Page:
Here’s a simple, step-by-step description of pistol reloading for IPSC. It is intended as an outline for newbies, not an in depth manual. Read all of your instruction manuals, get help from someone competent, check reloading manuals, and reload at your own risk. IPSC Australia, its officers and members accept no responsibility for any incidents resulting from the misuse of these descriptions.
Read about reloading safety at the ADI Handloaders Guide
The pictures here are for reloading 38 Super pistol ammunition on a Dillon 550B press for Open division, but the principles are very similar for other pistol calibres and press types and divisions.
For specific information on the power factors, bullet weights, etc. for IPSC, please see Appendices D1 to D5 in the official Handgun Rules
There are three main reasons that we reload our own pistol ammunition for IPSC. The first and probably the most important is that it makes it cheaper to shoot. You can produce high quality ammunition at a cheaper cost than buying factory ammo. When you are shooting several hundred rounds per week (and even if you aren’t), this can be the difference between being able to shoot or not. Secondly, you may have to reload to achieve the power factor you need – this is particularly true in Open division, where you need hotter loads than you can buy from a factory. Likewise, you may want to load up some rounds for minor that are softer than factory loads, but still above the minimum power factor floor of 125. Thirdly, reloading is fun – I actually still enjoy making my own rounds.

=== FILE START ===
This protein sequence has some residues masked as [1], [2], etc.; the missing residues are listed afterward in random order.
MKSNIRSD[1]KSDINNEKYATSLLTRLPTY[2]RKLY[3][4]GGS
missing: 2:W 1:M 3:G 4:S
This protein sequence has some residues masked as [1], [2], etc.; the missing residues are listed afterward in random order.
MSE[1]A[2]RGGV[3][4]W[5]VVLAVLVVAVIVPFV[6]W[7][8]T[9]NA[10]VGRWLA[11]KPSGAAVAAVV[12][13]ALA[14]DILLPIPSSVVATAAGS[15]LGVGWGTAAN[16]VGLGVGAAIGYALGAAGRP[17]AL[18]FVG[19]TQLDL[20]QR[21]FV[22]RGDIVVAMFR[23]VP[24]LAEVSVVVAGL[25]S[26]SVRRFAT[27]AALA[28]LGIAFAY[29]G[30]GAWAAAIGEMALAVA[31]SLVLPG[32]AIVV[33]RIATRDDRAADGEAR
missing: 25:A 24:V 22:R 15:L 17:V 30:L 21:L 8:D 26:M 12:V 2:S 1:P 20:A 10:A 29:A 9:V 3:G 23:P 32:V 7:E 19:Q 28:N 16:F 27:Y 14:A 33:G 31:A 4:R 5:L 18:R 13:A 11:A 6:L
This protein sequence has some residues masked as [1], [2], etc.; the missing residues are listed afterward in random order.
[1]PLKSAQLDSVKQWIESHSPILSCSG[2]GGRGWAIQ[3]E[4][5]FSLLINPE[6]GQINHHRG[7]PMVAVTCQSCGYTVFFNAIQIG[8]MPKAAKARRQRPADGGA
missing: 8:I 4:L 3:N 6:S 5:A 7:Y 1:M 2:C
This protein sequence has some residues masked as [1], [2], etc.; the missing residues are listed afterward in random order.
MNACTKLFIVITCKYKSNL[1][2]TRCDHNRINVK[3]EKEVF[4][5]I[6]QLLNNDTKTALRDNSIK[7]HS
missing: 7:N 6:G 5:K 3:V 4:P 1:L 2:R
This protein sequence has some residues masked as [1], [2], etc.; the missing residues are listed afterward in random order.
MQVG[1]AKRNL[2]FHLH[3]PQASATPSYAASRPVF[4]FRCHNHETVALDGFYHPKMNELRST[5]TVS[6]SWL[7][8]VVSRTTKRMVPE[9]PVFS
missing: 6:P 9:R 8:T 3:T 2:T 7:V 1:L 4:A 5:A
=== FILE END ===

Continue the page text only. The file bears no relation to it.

First, something about the units of measurement. Although in Australia we are blessed with the metric system, we still use old units for reloading and ballistics in general. Bullet weights and power charges are measured in ‘grains’. A grain is a weight measurement that is equivalent to 0.06479891 grams – it is NEVER an actually count of the number of powder fragments used in the case. Velocity is measured in Feet per Second (abbreviated to FPS). It is nominally a muzzle velocity (i.e. measured at the muzzle), but in reality is actually measured a few feet out from the muzzle, with an instrument called a chronograph (see pic below). Calibres and overall length (OAL) are generally measured in inches, but I measure OAL in millimetres.
There are four main consumable components in pistol reloading – cases, projectiles, powder and primers. If you want to be cool, you never call projectiles ‘bullets’, nor call cases or the completed unit a ‘cartridge’. We call them ‘rounds’. A ‘load’ describes your combination of calibre, projectile, and powder.
If you’re really new, the case is the brass or nickel coloured part that houses the powder, the primer ignites the powder, and the projectile is what goes down the barrel and into the target (hopefully).
Cases are the most expensive component, and that is why we reload – the cases can be reused many times over. How many times over is open to debate, but it generally depends how heavy your ‘load’ is. You should get several reloads from each case, after which they may start to split at the mouth and must be discarded. If your cases start to split after one or even two reloads you have done something very wrong – stop shooting and go and consult with someone competent immediately.
Powder, primers and projectiles can obviously only be used once, but some people collect and melt down the projectiles, but that is not a common practice. Buy your projectiles direct from a bullet manufacturer – you’ll pay top dollar at a gun shop. Buying components in bulk saves money too. Getting sponsored is even better – I’m still working on that one…
For full house Open gun loads, you may want to consider using small rifle primers, rather than the softer pistol primers. Most IPSC people use and support Australian ADI powders, but some use Winchester or Viht Vitori or others. Powders have different ‘bulk densities’ and ‘burn rates’ – make sure you choose a powder that suits your calibre – ask around and check reloading manuals.